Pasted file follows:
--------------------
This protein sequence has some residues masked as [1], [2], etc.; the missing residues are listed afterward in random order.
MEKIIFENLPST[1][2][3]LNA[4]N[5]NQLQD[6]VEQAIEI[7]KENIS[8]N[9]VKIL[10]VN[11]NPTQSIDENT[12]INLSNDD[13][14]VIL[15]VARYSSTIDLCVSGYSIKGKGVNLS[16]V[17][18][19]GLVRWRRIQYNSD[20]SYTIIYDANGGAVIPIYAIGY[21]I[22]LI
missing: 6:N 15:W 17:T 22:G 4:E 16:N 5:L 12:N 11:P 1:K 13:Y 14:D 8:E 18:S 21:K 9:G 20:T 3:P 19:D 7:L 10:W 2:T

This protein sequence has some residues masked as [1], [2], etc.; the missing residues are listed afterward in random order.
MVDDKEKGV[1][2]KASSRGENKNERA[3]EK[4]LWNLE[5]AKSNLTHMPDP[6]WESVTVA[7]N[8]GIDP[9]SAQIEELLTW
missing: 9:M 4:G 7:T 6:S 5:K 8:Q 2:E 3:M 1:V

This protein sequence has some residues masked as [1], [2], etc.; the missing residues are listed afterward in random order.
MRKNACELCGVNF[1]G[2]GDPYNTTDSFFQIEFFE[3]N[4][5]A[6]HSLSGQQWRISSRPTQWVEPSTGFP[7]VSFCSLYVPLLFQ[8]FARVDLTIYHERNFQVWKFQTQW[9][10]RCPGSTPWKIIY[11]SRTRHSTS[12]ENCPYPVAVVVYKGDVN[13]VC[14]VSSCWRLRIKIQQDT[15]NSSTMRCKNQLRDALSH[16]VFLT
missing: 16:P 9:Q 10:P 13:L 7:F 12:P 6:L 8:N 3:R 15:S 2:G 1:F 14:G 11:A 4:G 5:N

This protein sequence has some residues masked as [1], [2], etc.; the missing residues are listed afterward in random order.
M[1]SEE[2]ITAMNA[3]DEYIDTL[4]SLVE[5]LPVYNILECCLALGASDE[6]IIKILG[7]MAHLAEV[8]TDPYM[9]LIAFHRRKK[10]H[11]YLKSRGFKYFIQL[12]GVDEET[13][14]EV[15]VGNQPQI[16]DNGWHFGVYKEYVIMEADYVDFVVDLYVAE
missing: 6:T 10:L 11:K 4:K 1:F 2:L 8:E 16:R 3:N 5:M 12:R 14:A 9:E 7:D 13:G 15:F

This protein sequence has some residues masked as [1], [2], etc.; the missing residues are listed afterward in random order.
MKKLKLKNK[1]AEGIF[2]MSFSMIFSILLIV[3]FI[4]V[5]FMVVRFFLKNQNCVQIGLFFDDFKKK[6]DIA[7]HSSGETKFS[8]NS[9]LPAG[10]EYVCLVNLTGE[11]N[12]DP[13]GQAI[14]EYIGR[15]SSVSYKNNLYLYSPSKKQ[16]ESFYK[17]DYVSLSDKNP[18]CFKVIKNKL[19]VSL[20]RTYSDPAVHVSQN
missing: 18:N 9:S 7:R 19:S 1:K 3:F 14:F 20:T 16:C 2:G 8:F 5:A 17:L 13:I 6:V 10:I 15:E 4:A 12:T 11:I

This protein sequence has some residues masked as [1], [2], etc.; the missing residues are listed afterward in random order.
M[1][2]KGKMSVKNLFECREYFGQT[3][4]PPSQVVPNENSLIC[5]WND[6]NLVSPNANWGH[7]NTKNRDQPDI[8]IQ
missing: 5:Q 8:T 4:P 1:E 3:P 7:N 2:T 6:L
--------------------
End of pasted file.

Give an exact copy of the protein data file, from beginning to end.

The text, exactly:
This protein sequence has some residues masked as [1], [2], etc.; the missing residues are listed afterward in random order.
MEKIIFENLPST[1][2][3]LNA[4]N[5]NQLQD[6]VEQAIEI[7]KENIS[8]N[9]VKIL[10]VN[11]NPTQSIDENT[12]INLSNDD[13][14]VIL[15]VARYSSTIDLCVSGYSIKGKGVNLS[16]V[17][18][19]GLVRWRRIQYNSD[20]SYTIIYDANGGAVIPIYAIGY[21]I[22]LI
missing: 6:N 15:W 17:T 22:G 4:E 16:N 5:L 12:N 11:P 1:K 13:Y 14:D 8:E 18:S 21:K 9:G 20:T 3:P 19:D 7:L 10:W 2:T

This protein sequence has some residues masked as [1], [2], etc.; the missing residues are listed afterward in random order.
MVDDKEKGV[1][2]KASSRGENKNERA[3]EK[4]LWNLE[5]AKSNLTHMPDP[6]WESVTVA[7]N[8]GIDP[9]SAQIEELLTW
missing: 9:M 4:G 7:T 6:S 5:K 8:Q 2:E 3:M 1:V

This protein sequence has some residues masked as [1], [2], etc.; the missing residues are listed afterward in random order.
MRKNACELCGVNF[1]G[2]GDPYNTTDSFFQIEFFE[3]N[4][5]A[6]HSLSGQQWRISSRPTQWVEPSTGFP[7]VSFCSLYVPLLFQ[8]FARVDLTIYHERNFQVWKFQTQW[9][10]RCPGSTPWKIIY[11]SRTRHSTS[12]ENCPYPVAVVVYKGDVN[13]VC[14]VSSCWRLRIKIQQDT[15]NSSTMRCKNQLRDALSH[16]VFLT
missing: 16:P 9:Q 10:P 13:L 7:F 12:P 6:L 8:N 3:R 15:S 2:G 1:F 14:G 11:A 4:G 5:N

This protein sequence has some residues masked as [1], [2], etc.; the missing residues are listed afterward in random order.
M[1]SEE[2]ITAMNA[3]DEYIDTL[4]SLVE[5]LPVYNILECCLALGASDE[6]IIKILG[7]MAHLAEV[8]TDPYM[9]LIAFHRRKK[10]H[11]YLKSRGFKYFIQL[12]GVDEET[13][14]EV[15]VGNQPQI[16]DNGWHFGVYKEYVIMEADYVDFVVDLYVAE
missing: 6:T 10:L 11:K 4:K 1:F 2:L 8:E 16:R 3:N 5:M 12:R 14:A 9:E 7:D 13:G 15:F

This protein sequence has some residues masked as [1], [2], etc.; the missing residues are listed afterward in random order.
MKKLKLKNK[1]AEGIF[2]MSFSMIFSILLIV[3]FI[4]V[5]FMVVRFFLKNQNCVQIGLFFDDFKKK[6]DIA[7]HSSGETKFS[8]NS[9]LPAG[10]EYVCLVNLTGE[11]N[12]DP[13]GQAI[14]EYIGR[15]SSVSYKNNLYLYSPSKKQ[16]ESFYK[17]DYVSLSDKNP[18]CFKVIKNKL[19]VSL[20]RTYSDPAVHVSQN
missing: 18:N 9:S 7:R 19:S 1:K 3:F 14:F 20:T 16:C 2:G 8:F 5:A 17:L 13:I 6:V 10:I 15:E 4:A 12:T 11:I

This protein sequence has some residues masked as [1], [2], etc.; the missing residues are listed afterward in random order.
M[1][2]KGKMSVKNLFECREYFGQT[3][4]PPSQVVPNENSLIC[5]WND[6]NLVSPNANWGH[7]NTKNRDQPDI[8]IQ
missing: 5:Q 8:T 4:P 1:E 3:P 7:N 2:T 6:L